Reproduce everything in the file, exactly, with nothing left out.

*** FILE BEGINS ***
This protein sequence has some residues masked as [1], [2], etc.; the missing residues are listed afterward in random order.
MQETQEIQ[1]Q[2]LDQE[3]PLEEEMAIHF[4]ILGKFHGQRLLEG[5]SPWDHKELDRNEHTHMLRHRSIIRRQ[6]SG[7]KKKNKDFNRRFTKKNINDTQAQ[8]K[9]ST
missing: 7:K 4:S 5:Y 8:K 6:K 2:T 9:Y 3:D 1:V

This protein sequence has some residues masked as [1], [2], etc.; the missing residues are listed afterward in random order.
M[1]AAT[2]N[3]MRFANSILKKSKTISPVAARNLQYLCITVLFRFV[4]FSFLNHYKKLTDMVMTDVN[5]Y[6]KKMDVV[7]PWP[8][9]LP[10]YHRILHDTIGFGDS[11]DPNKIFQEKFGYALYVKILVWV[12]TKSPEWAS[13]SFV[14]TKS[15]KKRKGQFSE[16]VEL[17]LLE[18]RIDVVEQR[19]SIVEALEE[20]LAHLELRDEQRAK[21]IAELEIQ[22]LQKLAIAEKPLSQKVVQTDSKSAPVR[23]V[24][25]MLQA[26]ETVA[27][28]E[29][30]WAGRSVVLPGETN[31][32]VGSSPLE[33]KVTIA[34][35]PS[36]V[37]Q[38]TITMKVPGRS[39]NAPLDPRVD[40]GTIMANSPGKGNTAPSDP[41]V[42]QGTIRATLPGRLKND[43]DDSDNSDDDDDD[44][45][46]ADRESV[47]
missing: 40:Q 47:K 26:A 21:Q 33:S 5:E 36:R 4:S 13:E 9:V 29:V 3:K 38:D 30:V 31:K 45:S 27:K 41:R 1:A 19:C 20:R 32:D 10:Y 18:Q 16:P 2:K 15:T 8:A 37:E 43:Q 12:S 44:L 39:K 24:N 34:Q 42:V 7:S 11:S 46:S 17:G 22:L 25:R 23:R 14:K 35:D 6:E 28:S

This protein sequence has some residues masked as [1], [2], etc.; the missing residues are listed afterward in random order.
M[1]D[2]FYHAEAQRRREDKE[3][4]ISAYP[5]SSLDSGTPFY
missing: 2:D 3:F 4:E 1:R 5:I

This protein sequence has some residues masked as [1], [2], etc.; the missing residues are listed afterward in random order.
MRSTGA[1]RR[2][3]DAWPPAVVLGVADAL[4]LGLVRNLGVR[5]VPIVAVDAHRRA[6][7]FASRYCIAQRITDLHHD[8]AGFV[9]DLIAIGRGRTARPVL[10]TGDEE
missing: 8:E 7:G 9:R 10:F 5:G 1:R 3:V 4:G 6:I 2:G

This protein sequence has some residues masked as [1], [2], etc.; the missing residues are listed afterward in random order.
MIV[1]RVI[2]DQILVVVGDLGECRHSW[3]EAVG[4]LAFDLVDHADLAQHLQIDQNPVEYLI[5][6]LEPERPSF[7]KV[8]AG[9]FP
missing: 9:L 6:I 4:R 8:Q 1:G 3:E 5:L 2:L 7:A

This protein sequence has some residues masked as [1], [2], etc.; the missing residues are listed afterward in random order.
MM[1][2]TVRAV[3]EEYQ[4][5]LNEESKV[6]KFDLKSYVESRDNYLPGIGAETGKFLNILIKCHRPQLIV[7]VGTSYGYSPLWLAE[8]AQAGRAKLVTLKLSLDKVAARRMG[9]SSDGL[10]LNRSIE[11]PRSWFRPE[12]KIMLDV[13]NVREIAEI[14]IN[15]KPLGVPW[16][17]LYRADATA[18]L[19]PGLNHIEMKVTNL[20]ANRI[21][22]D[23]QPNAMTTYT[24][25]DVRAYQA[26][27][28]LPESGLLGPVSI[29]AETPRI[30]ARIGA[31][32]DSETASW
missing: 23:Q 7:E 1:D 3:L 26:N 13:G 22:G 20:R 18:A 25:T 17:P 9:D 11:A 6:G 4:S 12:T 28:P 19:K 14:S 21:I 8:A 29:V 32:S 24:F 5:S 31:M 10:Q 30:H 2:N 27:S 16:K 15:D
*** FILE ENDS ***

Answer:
This protein sequence has some residues masked as [1], [2], etc.; the missing residues are listed afterward in random order.
MQETQEIQ[1]Q[2]LDQE[3]PLEEEMAIHF[4]ILGKFHGQRLLEG[5]SPWDHKELDRNEHTHMLRHRSIIRRQ[6]SG[7]KKKNKDFNRRFTKKNINDTQAQ[8]K[9]ST
missing: 7:K 4:S 5:Y 8:K 6:K 2:T 9:Y 3:D 1:V

This protein sequence has some residues masked as [1], [2], etc.; the missing residues are listed afterward in random order.
M[1]AAT[2]N[3]MRFANSILKKSKTISPVAARNLQYLCITVLFRFV[4]FSFLNHYKKLTDMVMTDVN[5]Y[6]KKMDVV[7]PWP[8][9]LP[10]YHRILHDTIGFGDS[11]DPNKIFQEKFGYALYVKILVWV[12]TKSPEWAS[13]SFV[14]TKS[15]KKRKGQFSE[16]VEL[17]LLE[18]RIDVVEQR[19]SIVEALEE[20]LAHLELRDEQRAK[21]IAELEIQ[22]LQKLAIAEKPLSQKVVQTDSKSAPVR[23]V[24][25]MLQA[26]ETVA[27][28]E[29][30]WAGRSVVLPGETN[31][32]VGSSPLE[33]KVTIA[34][35]PS[36]V[37]Q[38]TITMKVPGRS[39]NAPLDPRVD[40]GTIMANSPGKGNTAPSDP[41]V[42]QGTIRATLPGRLKND[43]DDSDNSDDDDDD[44][45][46]ADRESV[47]
missing: 40:Q 47:K 26:A 21:Q 33:S 5:E 36:R 4:S 13:E 9:V 29:V 3:K 38:D 30:V 31:K 45:S 27:K 41:R 1:A 19:C 20:R 32:D 10:Y 18:Q 16:P 2:K 15:T 8:A 37:E 43:Q 12:S 44:L 39:K 24:N 34:Q 42:V 7:S 11:S 46:S 17:G 22:L 25:R 23:R 14:K 35:D 6:E 28:S

This protein sequence has some residues masked as [1], [2], etc.; the missing residues are listed afterward in random order.
M[1]D[2]FYHAEAQRRREDKE[3][4]ISAYP[5]SSLDSGTPFY
missing: 2:D 3:F 4:E 1:R 5:I

This protein sequence has some residues masked as [1], [2], etc.; the missing residues are listed afterward in random order.
MRSTGA[1]RR[2][3]DAWPPAVVLGVADAL[4]LGLVRNLGVR[5]VPIVAVDAHRRA[6][7]FASRYCIAQRITDLHHD[8]AGFV[9]DLIAIGRGRTARPVL[10]TGDEE
missing: 8:E 7:G 9:R 10:F 5:G 1:R 3:V 4:G 6:I 2:G

This protein sequence has some residues masked as [1], [2], etc.; the missing residues are listed afterward in random order.
MIV[1]RVI[2]DQILVVVGDLGECRHSW[3]EAVG[4]LAFDLVDHADLAQHLQIDQNPVEYLI[5][6]LEPERPSF[7]KV[8]AG[9]FP
missing: 9:L 6:I 4:R 8:Q 1:G 3:E 5:L 2:L 7:A

This protein sequence has some residues masked as [1], [2], etc.; the missing residues are listed afterward in random order.
MM[1][2]TVRAV[3]EEYQ[4][5]LNEESKV[6]KFDLKSYVESRDNYLPGIGAETGKFLNILIKCHRPQLIV[7]VGTSYGYSPLWLAE[8]AQAGRAKLVTLKLSLDKVAARRMG[9]SSDGL[10]LNRSIE[11]PRSWFRPE[12]KIMLDV[13]NVREIAEI[14]IN[15]KPLGVPW[16][17]LYRADATA[18]L[19]PGLNHIEMKVTNL[20]ANRI[21][22]D[23]QPNAMTTYT[24][25]DVRAYQA[26][27][28]LPESGLLGPVSI[29]AETPRI[30]ARIGA[31][32]DSETASW
missing: 23:Q 7:E 1:D 3:L 26:N 13:G 22:G 20:R 18:A 25:T 17:P 9:D 11:A 6:G 4:S 12:T 28:P 19:K 14:S 21:I 8:A 29:V 32:S 24:F 5:S 31:M 10:Q 30:H 2:N 27:S 16:K 15:D